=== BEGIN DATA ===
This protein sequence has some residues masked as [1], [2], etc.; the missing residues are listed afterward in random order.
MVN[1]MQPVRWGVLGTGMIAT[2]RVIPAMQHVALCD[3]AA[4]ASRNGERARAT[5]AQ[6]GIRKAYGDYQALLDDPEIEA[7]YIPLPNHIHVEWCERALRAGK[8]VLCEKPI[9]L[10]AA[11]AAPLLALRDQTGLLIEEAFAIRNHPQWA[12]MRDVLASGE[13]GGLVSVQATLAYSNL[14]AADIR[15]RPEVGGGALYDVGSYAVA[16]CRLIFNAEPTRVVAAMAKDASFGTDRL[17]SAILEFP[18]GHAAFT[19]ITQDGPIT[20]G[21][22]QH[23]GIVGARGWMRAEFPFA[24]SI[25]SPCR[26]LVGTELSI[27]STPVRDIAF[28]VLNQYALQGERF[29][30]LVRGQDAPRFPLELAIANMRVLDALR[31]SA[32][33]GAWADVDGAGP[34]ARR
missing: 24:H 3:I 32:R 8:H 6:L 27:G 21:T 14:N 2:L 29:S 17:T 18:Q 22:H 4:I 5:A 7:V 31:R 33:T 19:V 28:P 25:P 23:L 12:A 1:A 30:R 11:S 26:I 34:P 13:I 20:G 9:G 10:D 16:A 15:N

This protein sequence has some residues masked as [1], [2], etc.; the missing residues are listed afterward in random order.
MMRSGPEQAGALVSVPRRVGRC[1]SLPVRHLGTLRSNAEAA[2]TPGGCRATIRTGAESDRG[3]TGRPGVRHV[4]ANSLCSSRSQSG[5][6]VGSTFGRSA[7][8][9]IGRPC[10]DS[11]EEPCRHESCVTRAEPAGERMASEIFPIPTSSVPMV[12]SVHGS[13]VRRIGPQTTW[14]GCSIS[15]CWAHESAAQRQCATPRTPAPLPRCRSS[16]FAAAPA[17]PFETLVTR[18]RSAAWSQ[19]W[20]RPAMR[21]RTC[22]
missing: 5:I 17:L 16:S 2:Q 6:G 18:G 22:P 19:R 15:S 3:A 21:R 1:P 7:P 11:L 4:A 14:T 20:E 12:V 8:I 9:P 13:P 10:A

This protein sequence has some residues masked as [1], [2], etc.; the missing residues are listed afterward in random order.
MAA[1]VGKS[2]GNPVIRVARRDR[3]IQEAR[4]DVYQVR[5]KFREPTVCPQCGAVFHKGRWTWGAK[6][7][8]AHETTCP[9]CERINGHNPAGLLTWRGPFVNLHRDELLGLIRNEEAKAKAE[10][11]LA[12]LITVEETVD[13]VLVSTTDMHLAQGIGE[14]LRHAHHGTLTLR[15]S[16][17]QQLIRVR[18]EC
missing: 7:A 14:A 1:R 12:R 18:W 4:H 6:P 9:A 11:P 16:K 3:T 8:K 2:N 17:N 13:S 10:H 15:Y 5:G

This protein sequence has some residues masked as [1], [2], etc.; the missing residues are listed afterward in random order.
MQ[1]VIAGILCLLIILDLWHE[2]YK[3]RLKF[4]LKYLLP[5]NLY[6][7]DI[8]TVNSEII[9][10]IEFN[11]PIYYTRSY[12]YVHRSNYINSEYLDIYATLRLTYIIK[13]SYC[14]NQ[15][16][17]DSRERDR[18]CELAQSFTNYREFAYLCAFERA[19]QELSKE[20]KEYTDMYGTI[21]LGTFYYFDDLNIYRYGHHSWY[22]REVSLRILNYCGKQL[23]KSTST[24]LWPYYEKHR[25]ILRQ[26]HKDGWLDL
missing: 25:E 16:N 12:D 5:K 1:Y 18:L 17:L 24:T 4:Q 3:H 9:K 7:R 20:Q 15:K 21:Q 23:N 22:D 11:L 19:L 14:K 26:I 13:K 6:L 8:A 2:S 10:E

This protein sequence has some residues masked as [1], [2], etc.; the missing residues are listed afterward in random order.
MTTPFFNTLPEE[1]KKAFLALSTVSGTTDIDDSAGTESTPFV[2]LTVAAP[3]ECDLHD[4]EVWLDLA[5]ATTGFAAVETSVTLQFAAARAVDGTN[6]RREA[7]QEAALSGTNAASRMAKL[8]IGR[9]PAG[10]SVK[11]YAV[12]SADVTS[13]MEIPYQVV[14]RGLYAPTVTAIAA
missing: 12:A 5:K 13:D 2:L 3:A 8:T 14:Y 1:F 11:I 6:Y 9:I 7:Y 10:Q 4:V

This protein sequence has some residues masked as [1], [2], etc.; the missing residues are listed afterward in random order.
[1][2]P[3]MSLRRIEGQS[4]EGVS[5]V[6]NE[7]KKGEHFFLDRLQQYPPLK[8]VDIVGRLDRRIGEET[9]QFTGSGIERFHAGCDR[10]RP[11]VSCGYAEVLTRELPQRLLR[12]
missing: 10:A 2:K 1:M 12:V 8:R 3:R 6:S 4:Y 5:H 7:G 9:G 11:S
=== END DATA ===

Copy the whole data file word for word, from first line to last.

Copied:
This protein sequence has some residues masked as [1], [2], etc.; the missing residues are listed afterward in random order.
MVN[1]MQPVRWGVLGTGMIAT[2]RVIPAMQHVALCD[3]AA[4]ASRNGERARAT[5]AQ[6]GIRKAYGDYQALLDDPEIEA[7]YIPLPNHIHVEWCERALRAGK[8]VLCEKPI[9]L[10]AA[11]AAPLLALRDQTGLLIEEAFAIRNHPQWA[12]MRDVLASGE[13]GGLVSVQATLAYSNL[14]AADIR[15]RPEVGGGALYDVGSYAVA[16]CRLIFNAEPTRVVAAMAKDASFGTDRL[17]SAILEFP[18]GHAAFT[19]ITQDGPIT[20]G[21][22]QH[23]GIVGARGWMRAEFPFA[24]SI[25]SPCR[26]LVGTELSI[27]STPVRDIAF[28]VLNQYALQGERF[29][30]LVRGQDAPRFPLELAIANMRVLDALR[31]SA[32][33]GAWADVDGAGP[34]ARR
missing: 24:H 3:I 32:R 8:H 6:L 27:G 21:T 14:N 2:L 29:S 17:T 18:Q 22:H 4:I 5:A 7:V 31:R 33:T 19:V 28:P 25:P 23:L 12:A 1:A 30:R 11:S 26:I 34:P 13:I 20:G 9:G 10:D 16:A 15:N

This protein sequence has some residues masked as [1], [2], etc.; the missing residues are listed afterward in random order.
MMRSGPEQAGALVSVPRRVGRC[1]SLPVRHLGTLRSNAEAA[2]TPGGCRATIRTGAESDRG[3]TGRPGVRHV[4]ANSLCSSRSQSG[5][6]VGSTFGRSA[7][8][9]IGRPC[10]DS[11]EEPCRHESCVTRAEPAGERMASEIFPIPTSSVPMV[12]SVHGS[13]VRRIGPQTTW[14]GCSIS[15]CWAHESAAQRQCATPRTPAPLPRCRSS[16]FAAAPA[17]PFETLVTR[18]RSAAWSQ[19]W[20]RPAMR[21]RTC[22]
missing: 5:I 17:L 16:S 2:Q 6:G 18:G 22:P 19:R 15:S 3:A 21:R 1:P 7:P 11:L 4:A 14:T 20:E 12:V 8:I 9:P 13:P 10:A

This protein sequence has some residues masked as [1], [2], etc.; the missing residues are listed afterward in random order.
MAA[1]VGKS[2]GNPVIRVARRDR[3]IQEAR[4]DVYQVR[5]KFREPTVCPQCGAVFHKGRWTWGAK[6][7][8]AHETTCP[9]CERINGHNPAGLLTWRGPFVNLHRDELLGLIRNEEAKAKAE[10][11]LA[12]LITVEETVD[13]VLVSTTDMHLAQGIGE[14]LRHAHHGTLTLR[15]S[16][17]QQLIRVR[18]EC
missing: 7:A 14:A 1:R 12:R 18:W 4:H 6:P 9:A 11:P 16:K 3:T 8:K 2:N 17:N 13:S 10:H 15:Y 5:G

This protein sequence has some residues masked as [1], [2], etc.; the missing residues are listed afterward in random order.
MQ[1]VIAGILCLLIILDLWHE[2]YK[3]RLKF[4]LKYLLP[5]NLY[6][7]DI[8]TVNSEII[9][10]IEFN[11]PIYYTRSY[12]YVHRSNYINSEYLDIYATLRLTYIIK[13]SYC[14]NQ[15][16][17]DSRERDR[18]CELAQSFTNYREFAYLCAFERA[19]QELSKE[20]KEYTDMYGTI[21]LGTFYYFDDLNIYRYGHHSWY[22]REVSLRILNYCGKQL[23]KSTST[24]LWPYYEKHR[25]ILRQ[26]HKDGWLDL
missing: 25:E 16:N 12:D 5:K 1:Y 18:L 17:L 24:T 4:Q 3:H 9:K 7:R 20:Q 15:K 21:Q 23:N 22:D 11:L 19:L 14:K 26:I 13:K 6:L 8:A 2:S 10:E

This protein sequence has some residues masked as [1], [2], etc.; the missing residues are listed afterward in random order.
MTTPFFNTLPEE[1]KKAFLALSTVSGTTDIDDSAGTESTPFV[2]LTVAAP[3]ECDLHD[4]EVWLDLA[5]ATTGFAAVETSVTLQFAAARAVDGTN[6]RREA[7]QEAALSGTNAASRMAKL[8]IGR[9]PAG[10]SVK[11]YAV[12]SADVTS[13]MEIPYQVV[14]RGLYAPTVTAIAA
missing: 12:A 5:K 13:D 2:L 3:A 8:T 14:Y 1:F 11:I 6:Y 9:I 7:Y 10:Q 4:V

This protein sequence has some residues masked as [1], [2], etc.; the missing residues are listed afterward in random order.
[1][2]P[3]MSLRRIEGQS[4]EGVS[5]V[6]NE[7]KKGEHFFLDRLQQYPPLK[8]VDIVGRLDRRIGEET[9]QFTGSGIERFHAGCDR[10]RP[11]VSCGYAEVLTRELPQRLLR[12]
missing: 10:A 2:K 1:M 12:V 8:R 3:R 6:S 4:Y 5:H 7:G 9:G 11:S